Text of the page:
Endo is a young physician beginning his residency when an otherwise healthy woman recovering from a simple knee operation dies on his watch. A blood test he wanted to perform could have saved her life by identifying a burst appendix, but the head resident forced a diagnosis and prescribed morphine instead. One does not argue with one’s superiors, but occasionally one is forced to take the fall for them, and Endo soon finds himself exiled to a tiny medical clinic on Marui-jima, a flyspeck of an island off the tip of Japan.
Upon arrival, Endo a meets a few people his own age, a seismologist and documentary filmmaker among them. He discovers that the island is not only small but earthquake prone as well. Sitting squarely over the subduction zone where the North American plate slides under the Asian plate is hazardous enough, but the nearby Philippine and Eurasion plates add pressure to the region. When scientists notice increasing seismic activity, they convince government officials to order an evacuation, yet elderly residents hoping to resurrect their failed fishing industry refuse to go. Worse, they’re suspicious of Endo and his fellow newcomers.
Jealousies, secrets, and the mysterious death of the seismologist turn what could have been a boring assignment at a remote clinic into quite an adventure. As Endo uncovers a history of violence and tribulations amongst the island’s people, he faces dangers he could never have foreseen. And that’s just from the residents. Husband-and-wife team Todd and Linda Shimoda’s skills blend seamlessly together to make Subduction a hauntingly beautiful and highly unique novel. The author’s prose and illustrator’s talent give the book a tone and quality that is both rare and memorable.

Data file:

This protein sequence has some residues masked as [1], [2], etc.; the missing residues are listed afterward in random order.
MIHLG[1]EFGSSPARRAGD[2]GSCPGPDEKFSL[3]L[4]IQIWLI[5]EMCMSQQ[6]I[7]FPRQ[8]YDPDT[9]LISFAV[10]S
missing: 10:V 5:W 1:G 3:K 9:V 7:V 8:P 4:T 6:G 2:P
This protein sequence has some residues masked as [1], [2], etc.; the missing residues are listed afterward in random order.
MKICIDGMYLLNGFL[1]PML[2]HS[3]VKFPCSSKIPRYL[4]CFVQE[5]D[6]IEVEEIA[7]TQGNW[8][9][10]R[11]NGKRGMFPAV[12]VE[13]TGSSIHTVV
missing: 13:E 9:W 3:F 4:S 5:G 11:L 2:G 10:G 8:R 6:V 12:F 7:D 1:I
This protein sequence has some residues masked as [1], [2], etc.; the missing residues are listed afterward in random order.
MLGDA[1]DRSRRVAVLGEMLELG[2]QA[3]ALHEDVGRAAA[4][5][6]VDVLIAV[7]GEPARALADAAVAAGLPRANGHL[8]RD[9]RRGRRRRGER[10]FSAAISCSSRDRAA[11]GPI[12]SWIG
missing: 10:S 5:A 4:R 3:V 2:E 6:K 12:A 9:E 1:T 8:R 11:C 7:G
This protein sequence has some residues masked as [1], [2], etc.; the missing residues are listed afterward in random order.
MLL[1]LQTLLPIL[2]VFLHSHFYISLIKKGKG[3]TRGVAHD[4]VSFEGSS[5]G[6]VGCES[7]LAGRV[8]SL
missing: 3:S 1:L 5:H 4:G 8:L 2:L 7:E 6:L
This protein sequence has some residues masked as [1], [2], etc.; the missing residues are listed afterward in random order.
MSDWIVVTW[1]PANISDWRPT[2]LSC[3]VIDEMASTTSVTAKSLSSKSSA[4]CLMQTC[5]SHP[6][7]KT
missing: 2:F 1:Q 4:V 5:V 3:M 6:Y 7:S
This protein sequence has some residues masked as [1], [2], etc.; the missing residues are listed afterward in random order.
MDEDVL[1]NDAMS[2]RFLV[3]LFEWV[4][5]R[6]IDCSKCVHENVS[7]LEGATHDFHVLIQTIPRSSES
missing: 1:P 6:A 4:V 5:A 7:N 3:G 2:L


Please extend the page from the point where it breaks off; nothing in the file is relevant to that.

Todd won the 2010 Elliot Cades Award for Literature, the highest literary honor in the state of Hawaii. Of his previous novels, Oh! was named an NPR summer best read and a notable book by the Asian Art Museum of San Francisco. The Fourth Treasure was translated into six languages and named a notable book by the Kiriyama Prize. He was born and raised in Colorado and lives in Hawaii and California. His PhD in science and mathematics education is from the University of California, Berkeley.
Linda is an accomplished artist, illustrator, and book designer. In addition to many other venues and publications, her work has appeared in her husband’s novels 365 Views of Mt. Fuji, The Fourth Treasure, and Oh!. Linda’s traditional Japanese-style brushwork adds a dynamic visual layer to the stories, in this instance a sixteen-page illustrated retelling of the myth of Kashima, the Japanese god who controls a giant, thrashing catfish that causes earthquakes (and offers clues to the mysterious motives of the island’s residents).